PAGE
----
In recent years, social enterprises in Taiwan have experienced a period of growth and are becoming more diversified. At the same time, the government is paying more attention to fostering a policy-friendly environment for their development. Despite growing interest in social enterprises, research on this phenomenon remains limited in Taiwan. Using a cross-sectoral perspective, this study is based on qualitative data from in-depth interviews on social enterprises. There are three main findings, first, the development of Taiwan’s social enterprise policy is deeply affected by different sectors. Second, the roles of the sectors are distinct and there is frequent cross-sectoral cooperation. Third, there is still a gap between the government sector’s and other sectors’ views of the social enterprise policy.

Chao Zhang

Abstract

In Western countries, the grassroots NGO coalition plays a significant role in promoting the public expression of vulnerable communities. Grassroots NGO coalition has gradually become the leading actor of national policy advocacy by resources and scale of community members. However, China’s grassroots NGOs coalition face many restrictions regarding organizational resources and political opportunities structure. Firstly, the grassroots NGOs relatively lack professionalism, funding, and other critical organizational resources. Secondly, the grassroots NGOs themselves and their coalition have difficulty obtaining legal status and have no institutional channels for policy expression. This unfavorable situation requires them to innovate ‘alternative’ strategies for public expression. The article finds that the grassroots NGO coalition of vulnerable communities has built up the political legitimacy of advocacy action by absorbing powerful social and political elites. It has also cooperated with international NGO to make up for the lack of internal and external resources, which also can expand the social impact and public attention on policy advocacy. Then, the grassroots NGO coalition selects the existing institutional channel for individuals as an intermediary to contacting government officials, submitting policy proposals. Meanwhile, the grassroots NGO coalition adopts professional elites to build the professionalism and social legitimacy of proposals. National policy advocacy also expands the political opportunities structure of local advocacy by promoting local citizens and grassroots NGOs to conduct social surveys, providing policy templates, and communicating with daily virtual communities. The changing structure offers the possibility for continuous advocacy action.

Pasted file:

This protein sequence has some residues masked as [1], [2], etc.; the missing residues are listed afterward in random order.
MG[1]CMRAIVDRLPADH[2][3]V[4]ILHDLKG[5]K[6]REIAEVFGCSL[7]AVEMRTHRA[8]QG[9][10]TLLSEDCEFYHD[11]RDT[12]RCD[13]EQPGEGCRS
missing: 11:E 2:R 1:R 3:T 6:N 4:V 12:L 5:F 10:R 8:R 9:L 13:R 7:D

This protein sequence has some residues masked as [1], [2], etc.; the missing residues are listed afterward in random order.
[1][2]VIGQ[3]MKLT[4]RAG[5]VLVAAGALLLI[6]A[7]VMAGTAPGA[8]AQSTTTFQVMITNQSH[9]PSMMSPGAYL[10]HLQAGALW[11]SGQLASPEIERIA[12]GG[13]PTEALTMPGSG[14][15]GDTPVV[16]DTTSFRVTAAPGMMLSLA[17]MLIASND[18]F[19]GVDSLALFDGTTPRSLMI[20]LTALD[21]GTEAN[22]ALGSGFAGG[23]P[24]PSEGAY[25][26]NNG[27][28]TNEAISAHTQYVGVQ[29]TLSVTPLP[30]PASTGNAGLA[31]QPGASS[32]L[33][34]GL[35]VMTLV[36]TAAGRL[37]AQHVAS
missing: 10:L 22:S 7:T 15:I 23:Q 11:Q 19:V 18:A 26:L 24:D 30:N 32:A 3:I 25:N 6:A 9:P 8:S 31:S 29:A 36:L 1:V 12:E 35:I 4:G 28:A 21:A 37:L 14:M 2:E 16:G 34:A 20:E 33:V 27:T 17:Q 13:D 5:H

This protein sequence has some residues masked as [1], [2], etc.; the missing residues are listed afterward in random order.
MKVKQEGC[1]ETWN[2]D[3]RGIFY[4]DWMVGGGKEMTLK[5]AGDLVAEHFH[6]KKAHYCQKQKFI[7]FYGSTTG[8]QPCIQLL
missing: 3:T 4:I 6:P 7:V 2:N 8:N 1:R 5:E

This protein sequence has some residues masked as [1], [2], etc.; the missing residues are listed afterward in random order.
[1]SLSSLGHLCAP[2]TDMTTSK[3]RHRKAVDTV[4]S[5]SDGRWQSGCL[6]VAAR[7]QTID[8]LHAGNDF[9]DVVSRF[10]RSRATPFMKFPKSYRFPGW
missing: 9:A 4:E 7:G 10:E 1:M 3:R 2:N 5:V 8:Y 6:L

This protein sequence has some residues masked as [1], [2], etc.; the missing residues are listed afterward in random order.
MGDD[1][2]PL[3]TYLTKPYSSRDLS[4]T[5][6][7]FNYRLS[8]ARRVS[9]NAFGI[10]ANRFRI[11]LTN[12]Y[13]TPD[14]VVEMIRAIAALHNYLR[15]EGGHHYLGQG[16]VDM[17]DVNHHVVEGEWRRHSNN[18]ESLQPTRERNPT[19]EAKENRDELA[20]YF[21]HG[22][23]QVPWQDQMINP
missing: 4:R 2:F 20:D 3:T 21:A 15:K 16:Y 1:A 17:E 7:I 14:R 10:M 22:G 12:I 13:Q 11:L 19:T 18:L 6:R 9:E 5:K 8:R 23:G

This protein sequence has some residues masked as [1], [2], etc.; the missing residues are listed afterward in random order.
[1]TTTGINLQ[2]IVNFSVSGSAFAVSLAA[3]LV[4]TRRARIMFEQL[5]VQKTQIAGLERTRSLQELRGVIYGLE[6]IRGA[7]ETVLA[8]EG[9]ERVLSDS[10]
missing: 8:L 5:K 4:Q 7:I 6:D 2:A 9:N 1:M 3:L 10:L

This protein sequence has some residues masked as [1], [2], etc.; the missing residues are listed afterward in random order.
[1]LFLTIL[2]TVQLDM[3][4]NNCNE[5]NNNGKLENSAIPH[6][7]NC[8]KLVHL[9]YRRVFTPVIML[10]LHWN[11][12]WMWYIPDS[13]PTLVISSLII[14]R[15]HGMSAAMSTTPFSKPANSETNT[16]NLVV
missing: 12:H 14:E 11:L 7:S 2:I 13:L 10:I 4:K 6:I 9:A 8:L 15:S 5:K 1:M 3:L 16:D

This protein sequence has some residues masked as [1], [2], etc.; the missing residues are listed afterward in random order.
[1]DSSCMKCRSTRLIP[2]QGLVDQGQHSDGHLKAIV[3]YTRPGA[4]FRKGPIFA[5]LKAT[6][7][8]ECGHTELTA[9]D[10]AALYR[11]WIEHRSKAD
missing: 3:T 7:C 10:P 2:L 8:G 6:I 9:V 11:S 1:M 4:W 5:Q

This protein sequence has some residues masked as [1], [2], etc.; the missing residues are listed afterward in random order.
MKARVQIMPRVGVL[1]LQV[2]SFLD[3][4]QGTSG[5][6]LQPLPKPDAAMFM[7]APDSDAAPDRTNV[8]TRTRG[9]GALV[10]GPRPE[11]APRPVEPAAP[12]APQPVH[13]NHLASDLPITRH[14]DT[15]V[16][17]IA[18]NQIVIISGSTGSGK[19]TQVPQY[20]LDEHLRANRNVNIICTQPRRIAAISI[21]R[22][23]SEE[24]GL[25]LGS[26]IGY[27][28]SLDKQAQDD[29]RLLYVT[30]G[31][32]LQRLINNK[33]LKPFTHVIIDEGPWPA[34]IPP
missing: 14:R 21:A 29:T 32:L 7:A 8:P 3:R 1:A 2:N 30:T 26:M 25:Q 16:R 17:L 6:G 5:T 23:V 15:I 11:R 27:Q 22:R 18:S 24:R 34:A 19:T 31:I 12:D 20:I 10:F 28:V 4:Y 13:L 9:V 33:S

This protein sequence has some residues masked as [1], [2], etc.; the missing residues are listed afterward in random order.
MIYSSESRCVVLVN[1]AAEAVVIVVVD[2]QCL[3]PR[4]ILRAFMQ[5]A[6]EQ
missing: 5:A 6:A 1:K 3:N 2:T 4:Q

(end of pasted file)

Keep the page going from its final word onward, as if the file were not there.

Wangcheng Zhang, Feng Chen and Xiaoyan Liu

Abstract

This article studies the community’s inappropriate volunteer structure. An examination of the questionnaire of a community in Beijing shows the youth are indeed absent from the voluntary service of their community, but it is not because the youth lack the will or motivation to join in the voluntary service. Actually, it is closely related to the insufficient supply of the voluntary service in the community, which is mainly attributable to the bureaucratization of the community committee. Under the precondition of keeping the current social management system unchanged, to spur more youth on to join in the volunteer team of their community has to rely on upgrading related social techniques to enhance the community’s voluntary service supply capability.

Yulin Lai

Abstract

The article proposes the triple-agent model of Chaoshan charitable temples’ operation, which is characterized by the interactive relationship between charitable undertakings and folk belief and belief economy. First, folk belief including the belief in Master Dafeng and related religious concepts can inspire believers’ charity motives and urge them to participate in charitable undertakings. The charity motives of believers are mostly self-interested or altruistic self-interested. Second, charitable undertakings, in turn, can “euphemize” and “legitimate” folk belief. XY Charitable Temple highlights to the outside world its charitable undertakings and the charitable meaning of its folk belief to euphemize the religious meaning of its folk belief and thus to maintain its political legitimacy. Finally, the development of belief economy provides operating funds for charitable undertakings. Belief economy is composed of charitable temple economy, deity economy and folklore economy, and they all have important folk belief elements. In addition, the income from folklore service features XY Charitable Temple’s revenue, from which the strategy of “religious governance” of charitable temples’ operation can be observed.

Yuxin Lan

Abstract

As Chinese NGOs are trying to go abroad under the Belt and Road Initiative, understanding the existing niche, discourse, and paradigm of the mainstream transnational NGOs in current international development aid system is crucial for Chinese NGOs to adapt and develop their own identity on value and norms. Based on key researchers’ observations, historical facts and statistics, this research examines the mainstream NGOs’ evolution in organization, action and discourse embedded in the macro-history of transnational NGOs and transformation of the international development aid system; it sums up the transformation around three macroscopic relations to understand and evaluate the action paradigm and discourse of the contemporary mainstream NGOs in transnational development, namely, around “Transnational NGO-State” relations a change from the private sphere to the public sphere, around “North-South” relations a shift from one-way aid to equal cooperation, and on “NGO-Society” relations an evolvement from voluntarism to professionalism. In the end the article points out the difference between Chinese NGOs and those of the developed countries in terms of the origin, timing, goal and discourse and specifies five basic questions China must face in its identity building.